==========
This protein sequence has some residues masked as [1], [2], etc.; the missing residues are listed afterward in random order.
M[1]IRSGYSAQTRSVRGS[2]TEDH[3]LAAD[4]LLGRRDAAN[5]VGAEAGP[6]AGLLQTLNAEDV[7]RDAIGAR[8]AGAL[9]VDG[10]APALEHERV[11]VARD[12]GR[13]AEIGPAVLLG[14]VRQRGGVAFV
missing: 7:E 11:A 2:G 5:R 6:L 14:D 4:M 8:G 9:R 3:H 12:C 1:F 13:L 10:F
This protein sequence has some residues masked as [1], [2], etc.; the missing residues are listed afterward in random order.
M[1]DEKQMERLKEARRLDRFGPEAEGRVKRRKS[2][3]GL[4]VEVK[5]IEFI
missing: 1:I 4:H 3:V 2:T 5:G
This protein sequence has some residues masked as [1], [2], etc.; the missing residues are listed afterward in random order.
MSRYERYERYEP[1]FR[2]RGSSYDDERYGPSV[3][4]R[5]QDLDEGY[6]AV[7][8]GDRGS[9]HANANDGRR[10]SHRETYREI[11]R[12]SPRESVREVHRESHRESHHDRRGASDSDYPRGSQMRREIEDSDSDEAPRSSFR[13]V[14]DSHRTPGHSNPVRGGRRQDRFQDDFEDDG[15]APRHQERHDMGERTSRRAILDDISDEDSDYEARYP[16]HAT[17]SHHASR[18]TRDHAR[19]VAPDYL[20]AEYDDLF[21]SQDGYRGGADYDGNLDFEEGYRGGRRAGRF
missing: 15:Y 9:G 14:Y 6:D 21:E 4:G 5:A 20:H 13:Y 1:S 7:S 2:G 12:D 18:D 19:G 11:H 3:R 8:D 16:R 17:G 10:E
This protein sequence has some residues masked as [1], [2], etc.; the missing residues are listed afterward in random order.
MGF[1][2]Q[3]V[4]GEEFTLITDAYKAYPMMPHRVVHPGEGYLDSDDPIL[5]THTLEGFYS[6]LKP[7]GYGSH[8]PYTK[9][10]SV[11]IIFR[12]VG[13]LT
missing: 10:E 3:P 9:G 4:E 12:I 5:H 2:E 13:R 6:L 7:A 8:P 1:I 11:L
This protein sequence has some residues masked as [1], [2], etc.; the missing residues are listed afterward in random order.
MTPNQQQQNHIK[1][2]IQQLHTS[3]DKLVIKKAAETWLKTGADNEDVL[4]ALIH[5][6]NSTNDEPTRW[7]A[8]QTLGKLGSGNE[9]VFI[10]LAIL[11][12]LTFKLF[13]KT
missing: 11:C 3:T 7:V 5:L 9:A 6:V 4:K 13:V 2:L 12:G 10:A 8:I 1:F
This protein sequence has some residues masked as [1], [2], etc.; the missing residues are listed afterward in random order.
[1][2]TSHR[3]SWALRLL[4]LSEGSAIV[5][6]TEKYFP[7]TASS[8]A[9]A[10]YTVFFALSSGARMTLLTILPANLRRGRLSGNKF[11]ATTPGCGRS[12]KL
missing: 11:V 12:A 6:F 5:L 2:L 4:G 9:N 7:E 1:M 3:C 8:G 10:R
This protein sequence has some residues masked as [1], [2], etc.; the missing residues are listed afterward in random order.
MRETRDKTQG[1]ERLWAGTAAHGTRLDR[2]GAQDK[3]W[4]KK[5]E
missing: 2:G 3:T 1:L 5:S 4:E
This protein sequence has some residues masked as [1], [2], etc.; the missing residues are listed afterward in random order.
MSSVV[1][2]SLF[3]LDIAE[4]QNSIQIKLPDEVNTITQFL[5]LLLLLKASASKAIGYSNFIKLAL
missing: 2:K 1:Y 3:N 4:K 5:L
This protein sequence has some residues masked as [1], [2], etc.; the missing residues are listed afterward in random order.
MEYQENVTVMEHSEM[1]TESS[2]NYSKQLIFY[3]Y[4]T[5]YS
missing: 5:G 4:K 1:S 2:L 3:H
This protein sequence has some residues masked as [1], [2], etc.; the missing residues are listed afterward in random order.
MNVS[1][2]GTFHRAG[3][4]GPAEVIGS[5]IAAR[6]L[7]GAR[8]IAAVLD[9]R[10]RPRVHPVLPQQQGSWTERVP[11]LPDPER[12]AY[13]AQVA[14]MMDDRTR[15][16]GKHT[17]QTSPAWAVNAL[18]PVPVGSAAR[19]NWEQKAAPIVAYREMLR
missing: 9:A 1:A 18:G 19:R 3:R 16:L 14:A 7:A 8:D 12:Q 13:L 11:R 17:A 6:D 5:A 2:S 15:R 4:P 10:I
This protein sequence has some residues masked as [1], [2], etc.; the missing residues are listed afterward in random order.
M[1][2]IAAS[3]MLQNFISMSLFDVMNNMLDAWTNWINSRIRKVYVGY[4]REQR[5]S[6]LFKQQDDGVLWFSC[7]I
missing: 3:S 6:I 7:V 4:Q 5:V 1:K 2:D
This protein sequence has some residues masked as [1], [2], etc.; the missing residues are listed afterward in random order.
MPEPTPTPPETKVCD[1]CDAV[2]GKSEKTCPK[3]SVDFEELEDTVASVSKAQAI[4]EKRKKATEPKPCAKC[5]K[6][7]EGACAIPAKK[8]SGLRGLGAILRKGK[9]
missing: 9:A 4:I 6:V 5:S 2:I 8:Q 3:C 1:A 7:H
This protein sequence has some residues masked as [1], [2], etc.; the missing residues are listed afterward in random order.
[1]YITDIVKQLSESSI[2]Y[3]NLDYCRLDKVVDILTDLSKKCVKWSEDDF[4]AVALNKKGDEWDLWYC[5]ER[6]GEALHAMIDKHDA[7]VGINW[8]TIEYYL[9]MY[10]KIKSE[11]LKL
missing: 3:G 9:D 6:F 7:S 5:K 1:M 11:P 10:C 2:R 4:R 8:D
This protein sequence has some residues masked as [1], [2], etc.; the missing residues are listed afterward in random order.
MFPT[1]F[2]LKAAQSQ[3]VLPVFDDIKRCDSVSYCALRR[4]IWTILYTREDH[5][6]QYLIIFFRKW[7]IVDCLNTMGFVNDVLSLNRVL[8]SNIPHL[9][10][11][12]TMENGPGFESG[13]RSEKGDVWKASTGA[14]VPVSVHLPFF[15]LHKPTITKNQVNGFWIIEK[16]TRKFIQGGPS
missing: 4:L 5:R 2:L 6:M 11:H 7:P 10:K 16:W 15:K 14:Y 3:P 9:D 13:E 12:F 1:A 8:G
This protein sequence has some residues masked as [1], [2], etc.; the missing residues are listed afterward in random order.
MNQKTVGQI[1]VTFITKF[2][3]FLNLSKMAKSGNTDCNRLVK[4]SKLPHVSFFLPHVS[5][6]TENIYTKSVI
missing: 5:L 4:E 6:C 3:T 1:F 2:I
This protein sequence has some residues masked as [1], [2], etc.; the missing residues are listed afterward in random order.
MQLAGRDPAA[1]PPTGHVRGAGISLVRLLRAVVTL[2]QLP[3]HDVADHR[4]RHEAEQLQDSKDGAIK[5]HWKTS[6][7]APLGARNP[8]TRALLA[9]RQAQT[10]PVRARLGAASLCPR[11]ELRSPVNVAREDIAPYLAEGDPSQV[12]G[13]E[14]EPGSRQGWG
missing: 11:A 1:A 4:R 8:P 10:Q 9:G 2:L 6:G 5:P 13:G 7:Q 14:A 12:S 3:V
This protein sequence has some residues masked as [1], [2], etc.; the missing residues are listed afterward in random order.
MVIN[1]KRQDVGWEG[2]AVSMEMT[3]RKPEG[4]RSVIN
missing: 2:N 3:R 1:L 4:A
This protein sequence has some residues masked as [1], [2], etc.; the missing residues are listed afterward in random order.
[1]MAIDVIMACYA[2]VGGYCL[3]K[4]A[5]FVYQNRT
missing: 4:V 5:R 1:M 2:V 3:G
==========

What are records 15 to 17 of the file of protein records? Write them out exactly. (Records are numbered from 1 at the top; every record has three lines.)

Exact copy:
This protein sequence has some residues masked as [1], [2], etc.; the missing residues are listed afterward in random order.
MNQKTVGQI[1]VTFITKF[2][3]FLNLSKMAKSGNTDCNRLVK[4]SKLPHVSFFLPHVS[5][6]TENIYTKSVI
missing: 5:L 4:E 6:C 3:T 1:F 2:I
This protein sequence has some residues masked as [1], [2], etc.; the missing residues are listed afterward in random order.
MQLAGRDPAA[1]PPTGHVRGAGISLVRLLRAVVTL[2]QLP[3]HDVADHR[4]RHEAEQLQDSKDGAIK[5]HWKTS[6][7]APLGARNP[8]TRALLA[9]RQAQT[10]PVRARLGAASLCPR[11]ELRSPVNVAREDIAPYLAEGDPSQV[12]G[13]E[14]EPGSRQGWG
missing: 11:A 1:A 4:R 8:P 10:Q 9:G 2:L 6:G 5:P 13:G 7:Q 14:A 12:S 3:V
This protein sequence has some residues masked as [1], [2], etc.; the missing residues are listed afterward in random order.
MVIN[1]KRQDVGWEG[2]AVSMEMT[3]RKPEG[4]RSVIN
missing: 2:N 3:R 1:L 4:A